posted by General Malaise at 6:16 PM on January 2 [6 favorites]


Popov can only be truly enjoyed in its proper medium: the plastic-bottled handle (1.5 liter), passed mouth-to-mouth in a circle of people who truly do not know better

The first time I was truly drunk, the first time I spent the next day puking my guts out, was from a handle of Popov. Warm, naturally. Getting the shivers just thinking about it.
posted by uncleozzy at 6:25 PM on January 2 [2 favorites]


So, if there are restrictions on mailing this liquor across state lines, are there still restrictions against transporting it by other means (say, in the trunk of a big black Dodge, bought at auction at a Mason's lodge rental Grand Marquis or Craigslist Crown Vic)? I live in Australia, but bootleggin' liquor across state lines seems like a fun way to partially fund a holiday road trip to the States. Hypothetically.
posted by MarchHare at 7:21 PM on January 2 [1 favorite]


i don't think ohio actually exists. i think we are being pranked by a couple of motivated jokesters.
posted by indubitable at 7:22 PM on January 2 [5 favorites]


I can't believe that Son of Bourye price. We bought one of the few remaining bottles at High West in Park City in 2016, and all they had were 375ml bottles ("what you see on the shelf is all there is"). Aside from that and the various single malts, the Lazzaroni maraschino and Luxardo amaretto are specific cocktail ingredients we keep on our bar. And I'd definitely buy a bottle of Zwack at that price. Too bad I'm six hours from Ohio, don't own a car, and don't have a job right now so spending a few hundred bucks stocking up is not a good plan.
posted by fedward at 9:03 PM on January 2


Cooker girl, while not convenient for single stop shopping, there are far better places nearby for wine than Target.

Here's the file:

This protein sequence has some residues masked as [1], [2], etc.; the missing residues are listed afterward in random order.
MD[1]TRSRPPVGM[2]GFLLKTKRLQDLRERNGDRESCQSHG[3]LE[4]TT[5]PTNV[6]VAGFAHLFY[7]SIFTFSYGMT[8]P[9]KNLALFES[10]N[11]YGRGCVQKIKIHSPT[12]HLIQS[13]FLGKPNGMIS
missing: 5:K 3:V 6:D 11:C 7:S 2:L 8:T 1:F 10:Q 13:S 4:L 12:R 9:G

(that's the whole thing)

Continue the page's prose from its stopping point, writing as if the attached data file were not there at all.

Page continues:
I didn't actually say that I buy wine at Target, just that I can't do so on Sundays. I'm well aware of many, many lovely places to buy wine, thanks.
posted by cooker girl at 4:57 AM on January 3


Archaic it may be, but in what sense is this "inaccurate"? A 750 mL bottle is almost exactly a fifth of a gallon.

Quite true!

But liquor companies long abandoned the term in their marketing and sales language and use only metric measurements when describing packaging: 50ml, 200ml, 375ml, 750ml, 1L, 1.5L, 1.75L. The only time I ever see the term in print is in old magazine ads and on so-called "dusty" bottles from before the changeover to metric in the 1970s, often pressed into the bottom of the bottle itself.
posted by Insert Clever Name Here at 10:36 AM on January 3


(Not to derail too much further, but it you are interested, more to read regarding a "fifth" here.)
posted by Insert Clever Name Here at 10:46 AM on January 3 [1 favorite]


i don't think ohio actually exists.

My brother said he drove there once, but he brought back no evidence. Just numbers on his odometer.
posted by pracowity at 11:19 AM on January 3


Funny that wine and spirits converted over to metric in the seventies in the US but beer is still strictly sold by the ounce.
posted by octothorpe at 11:37 AM on January 3


There are a number of German, sort-of-German, and not zero not-German bars around here at least (DC) that sell beer in .5 liter steins, but that's just an interesting exception to the rule. I wonder if it's just that there's no round ml number that would make a good size for a glass of beer, or just a historical anomaly of a pint being a pint (and for some reason a 12oz being a 12oz).
posted by General Malaise at 2:48 PM on January 3


MarchHare: "So, if there are restrictions on mailing this liquor across state lines, are there still restrictions against transporting it by other means"

I can tell you that you can get in trouble here in PA buying liquor out of state and bringing it back in - the cops occasionally bust people buying it cheaper in MD and coming back.
posted by Chrysostom at 10:00 PM on January 3


My neighbors make periodic runs to Ohio to buy cases of wine that you can't buy in PA and no one has ever cared. That's the only way to get "Two-Buck Chuck" since it's forbidden in PA.
posted by octothorpe at 4:25 AM on January 4


Sure, you aren't likely to get busted. But I remember a story about them watching people come back from a Maryland liquor store just over the border and pulling them over.
posted by Chrysostom at 6:47 AM on January 4


Utah is notorious for doing this same thing. As I recall, some liquor stores in Wyoming got cease-and-desist orders preventing Utah State Police from parking unmarked cars in their lots and forwarding license information to troopers on the other side of the state line.

I also have been told it is legal to bring some wine/alcohol into Utah for personal use, provided you take it straight to the state Alcoholic Beverage Control offices and pay the relevant tax.
posted by Big Al 8000 at 8:37 AM on January 4